In this context, and leaving aside the political issues and our relationship with Europe, I believe that there are areas on which our relationship with the Caribbean should now concentrate. I believe that the most important is education. If the region is to develop new industries based on tourism, information technology and financial and other services and so reduce its reliance on primary agriculture, the pressing need will be for training and education. I believe that Britain can do much to help. We have much to offer. The public service in the Caribbean, political parties, local authorities, the administration of justice, trades unions and employers organisations in the anglophone Caribbean are almost all based on British models. Educational exchanges, assistance with best practice, and training provided directly by such bodies could, if properly co-ordinated, offer a unique opportunity to renew our relationship.

I believe, too, that our business community in the United Kingdom has an important role to play, together with NGOs and other social partners, in helping to support alternative approaches to development. If we are to increase development funds for more advanced parts of the developing world such as the Caribbean, it is clear that the Government here and in the region need to encourage private sector-led initiatives. These issues will be explored at a seminar to be held in St Lucia in March by the Caribbean Council for Europe together with Oxfam and Georgetown University's Caribbean project. I hope that the Government will carefully consider the outcome of that conference.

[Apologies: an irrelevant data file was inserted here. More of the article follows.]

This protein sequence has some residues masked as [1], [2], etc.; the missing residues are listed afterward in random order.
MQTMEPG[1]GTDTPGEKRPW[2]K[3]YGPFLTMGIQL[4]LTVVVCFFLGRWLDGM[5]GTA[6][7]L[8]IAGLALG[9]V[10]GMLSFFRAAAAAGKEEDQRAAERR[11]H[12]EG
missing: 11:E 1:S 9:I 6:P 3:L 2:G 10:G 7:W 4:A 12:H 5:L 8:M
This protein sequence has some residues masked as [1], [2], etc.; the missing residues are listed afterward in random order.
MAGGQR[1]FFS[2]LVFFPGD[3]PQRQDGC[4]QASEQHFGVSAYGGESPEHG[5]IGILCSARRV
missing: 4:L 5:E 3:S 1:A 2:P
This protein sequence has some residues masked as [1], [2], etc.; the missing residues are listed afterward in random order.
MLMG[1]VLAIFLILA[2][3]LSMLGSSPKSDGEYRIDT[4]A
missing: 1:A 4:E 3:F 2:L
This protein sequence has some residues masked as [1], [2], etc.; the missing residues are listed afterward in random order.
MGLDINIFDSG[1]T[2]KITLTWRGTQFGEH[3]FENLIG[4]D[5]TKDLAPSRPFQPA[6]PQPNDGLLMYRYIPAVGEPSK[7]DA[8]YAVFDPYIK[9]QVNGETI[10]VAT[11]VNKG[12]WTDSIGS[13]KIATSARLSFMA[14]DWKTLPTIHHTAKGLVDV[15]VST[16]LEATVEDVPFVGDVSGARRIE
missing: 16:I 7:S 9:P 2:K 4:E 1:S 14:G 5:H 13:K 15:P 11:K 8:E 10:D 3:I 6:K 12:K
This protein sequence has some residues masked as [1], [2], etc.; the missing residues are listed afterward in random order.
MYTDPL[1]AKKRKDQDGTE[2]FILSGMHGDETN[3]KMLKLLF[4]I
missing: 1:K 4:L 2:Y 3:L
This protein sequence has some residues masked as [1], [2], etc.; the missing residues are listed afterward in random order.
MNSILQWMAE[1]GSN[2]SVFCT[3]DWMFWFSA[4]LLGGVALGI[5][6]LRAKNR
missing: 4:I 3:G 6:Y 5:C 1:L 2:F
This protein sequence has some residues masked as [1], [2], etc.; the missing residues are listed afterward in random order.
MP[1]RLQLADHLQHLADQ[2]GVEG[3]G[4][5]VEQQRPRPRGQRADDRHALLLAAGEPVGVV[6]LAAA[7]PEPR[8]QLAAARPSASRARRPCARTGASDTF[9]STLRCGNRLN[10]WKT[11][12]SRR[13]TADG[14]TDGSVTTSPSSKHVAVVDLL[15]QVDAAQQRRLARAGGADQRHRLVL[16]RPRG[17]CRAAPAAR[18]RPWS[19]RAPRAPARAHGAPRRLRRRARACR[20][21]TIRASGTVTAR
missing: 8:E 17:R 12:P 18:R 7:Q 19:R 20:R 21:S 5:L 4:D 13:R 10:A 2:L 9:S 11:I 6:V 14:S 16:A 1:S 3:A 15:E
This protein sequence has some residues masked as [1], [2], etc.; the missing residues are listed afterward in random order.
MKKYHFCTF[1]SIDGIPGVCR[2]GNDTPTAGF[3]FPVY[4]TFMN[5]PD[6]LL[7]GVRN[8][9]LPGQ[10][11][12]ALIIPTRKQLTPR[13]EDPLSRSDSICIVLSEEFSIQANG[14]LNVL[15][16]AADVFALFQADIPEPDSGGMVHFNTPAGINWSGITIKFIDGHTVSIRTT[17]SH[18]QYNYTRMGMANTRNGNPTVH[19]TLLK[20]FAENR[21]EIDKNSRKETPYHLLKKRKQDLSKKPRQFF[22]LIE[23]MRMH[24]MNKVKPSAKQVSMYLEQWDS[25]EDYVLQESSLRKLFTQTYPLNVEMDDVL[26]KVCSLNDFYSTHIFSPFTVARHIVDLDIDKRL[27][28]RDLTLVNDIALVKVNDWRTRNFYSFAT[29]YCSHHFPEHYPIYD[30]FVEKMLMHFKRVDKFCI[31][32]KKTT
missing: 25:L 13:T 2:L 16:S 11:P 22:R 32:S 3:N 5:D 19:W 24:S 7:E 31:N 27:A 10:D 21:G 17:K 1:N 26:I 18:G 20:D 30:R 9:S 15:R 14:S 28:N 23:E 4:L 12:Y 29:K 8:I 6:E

That brings me to my principal point. I am concerned sometimes at the Government's attitude to how non-governmental change is to be delivered.

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Despite having a high profile intellectually, most institutions dealing with non-governmental Caribbean development issues are weak and are finding it almost impossible to compete with the ever-increasing demands placed on them by government and international institutions. For example, all Caribbean private sector institutions and NGOs are under-funded and stretched to the limit. That situation will worsen as bilateral and multilateral agencies seek to deliver programmes which depend on the private sector increasing the pace of development.

There is one particular area of very great concern. In its review of all its area advisory groups, British Trade International is seeking to abolish one of the few centres of Caribbean excellence, the Caribbean Trade Advisory Group. Irrespective of the very special work that CARITAG's committee and secretariat are undertaking to encourage trade and investment throughout the region with Britain and countries such as Cuba, CARITAG may be subsumed into an approach that sees the Americas as a homogenous whole. It is not difficult to see that in such a situation the Caribbean could be the last area to be considered although it could be unquestionably the most vulnerable.